Imagine a month, a week or even just a day without any teeth. Now imagine if dentures never existed. You pass by a restaurant and you smell a delicious steak being grilled. You take a seat and order one. As soon as your meal reaches your table, you take a fork and a knife to cut a delectable piece of meat right before sinking your teeth into it.
Whoops. Almost forgot that you don’t have teeth, didn’t you?
That’s how important our teeth are and how sad we’ll be once we’re unable to eat delicious, solid food. Sure, you can get dentures in case you lose a couple of teeth due to cavities, but it’s cheaper to just take good care of your teeth in the first place.
The Cavity’s Greatest Fear
Our teeth is known for being tough on their own but they need to be taken care of as a thank you for the hard work they do for us.
Brushing, flossing, and gargling are the most basic requirements for taking care of your teeth, but in order to effectively maintain it, you should be aware of what’s inside the products that you are using. And most, if not all, of the products you will see in the market as long as teeth are concerned, is fluoride.
You see it on toothpaste boxes, and you also see it on commercial ads, but what exactly is fluoride? You see, fluoride isn’t exactly the Romeo to the Juliet of cavities – it is more of a Superman to kryptonite relationship. One weakens and gets rid of the other with often and prolonged contact.
Acquiring Teeth Armor
There are numerous ways to get the fluoride in your system, and as stated earlier, using products with fluoride in it is the most common way.
While it is true that the majority of dental products contain fluoride, what makes them different from one another is the level of fluoride content depending on what type of product was used. While toothpaste and dental floss have it in them, the fluoride gel and varnish applied by your dentist contains more fluoride. In fact, even the community water that was provided within your residence is equipped with this tooth decay-fighting agent.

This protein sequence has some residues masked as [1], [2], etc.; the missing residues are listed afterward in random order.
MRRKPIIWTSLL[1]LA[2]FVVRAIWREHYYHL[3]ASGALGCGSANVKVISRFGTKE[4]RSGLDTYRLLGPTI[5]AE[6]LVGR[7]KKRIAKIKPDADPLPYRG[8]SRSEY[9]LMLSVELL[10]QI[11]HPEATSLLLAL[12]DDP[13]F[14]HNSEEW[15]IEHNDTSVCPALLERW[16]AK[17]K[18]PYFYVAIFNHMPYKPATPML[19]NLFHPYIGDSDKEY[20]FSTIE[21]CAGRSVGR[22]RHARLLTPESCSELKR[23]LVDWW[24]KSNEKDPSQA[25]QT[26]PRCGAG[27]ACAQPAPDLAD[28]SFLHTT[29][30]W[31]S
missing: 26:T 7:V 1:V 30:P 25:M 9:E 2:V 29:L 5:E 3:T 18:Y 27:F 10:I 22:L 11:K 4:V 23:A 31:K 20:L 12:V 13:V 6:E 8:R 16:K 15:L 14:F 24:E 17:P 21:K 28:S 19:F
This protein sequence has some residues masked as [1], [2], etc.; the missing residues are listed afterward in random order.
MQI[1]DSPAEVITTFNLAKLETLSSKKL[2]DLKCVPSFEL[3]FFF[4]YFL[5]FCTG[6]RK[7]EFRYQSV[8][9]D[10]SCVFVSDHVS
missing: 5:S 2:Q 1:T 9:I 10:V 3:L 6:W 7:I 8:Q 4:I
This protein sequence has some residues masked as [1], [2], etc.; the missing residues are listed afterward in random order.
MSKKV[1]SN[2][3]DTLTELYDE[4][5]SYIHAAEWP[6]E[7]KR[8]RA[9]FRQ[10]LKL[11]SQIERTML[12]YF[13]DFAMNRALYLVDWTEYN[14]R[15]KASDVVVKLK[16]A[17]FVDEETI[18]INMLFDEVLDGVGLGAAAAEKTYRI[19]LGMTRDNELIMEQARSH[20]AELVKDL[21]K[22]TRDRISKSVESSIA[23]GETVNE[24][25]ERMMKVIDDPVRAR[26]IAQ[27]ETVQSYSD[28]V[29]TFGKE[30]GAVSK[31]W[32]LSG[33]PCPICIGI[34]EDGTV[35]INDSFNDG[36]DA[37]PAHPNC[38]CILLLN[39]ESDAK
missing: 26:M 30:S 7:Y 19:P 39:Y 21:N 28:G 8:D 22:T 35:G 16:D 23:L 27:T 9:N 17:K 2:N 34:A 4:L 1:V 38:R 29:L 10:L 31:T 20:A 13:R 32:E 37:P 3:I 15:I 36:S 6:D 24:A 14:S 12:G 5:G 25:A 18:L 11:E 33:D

That does not mean that one is better than the other though and that you only need to focus on one method of adding it to your system. The trick to protecting your teeth with a layer of fluoride coating is to constantly apply it. Simply brushing and flossing would be enough, but you may want to protect yourself from the inside out by doing that plus visiting your local dentist regularly. With the combination of both, cavities will surely not be an issue for you.
Fluoride is Not That All High and Mighty, Though
Fluoride may have been a superhero for your teeth, but do not start thinking that it alone will be enough to save you. As everyone knows, too much of something is bad for you, and the same goes for fluoride. Sure, it does not happen that much overall, but it is better to be aware that too much fluoride can backfire at you – it can damage your teeth from the inside instead of protecting it, or worse, you may get overdosed and you get sickly because of it. Worst case scenario, too much fluoride can murder you.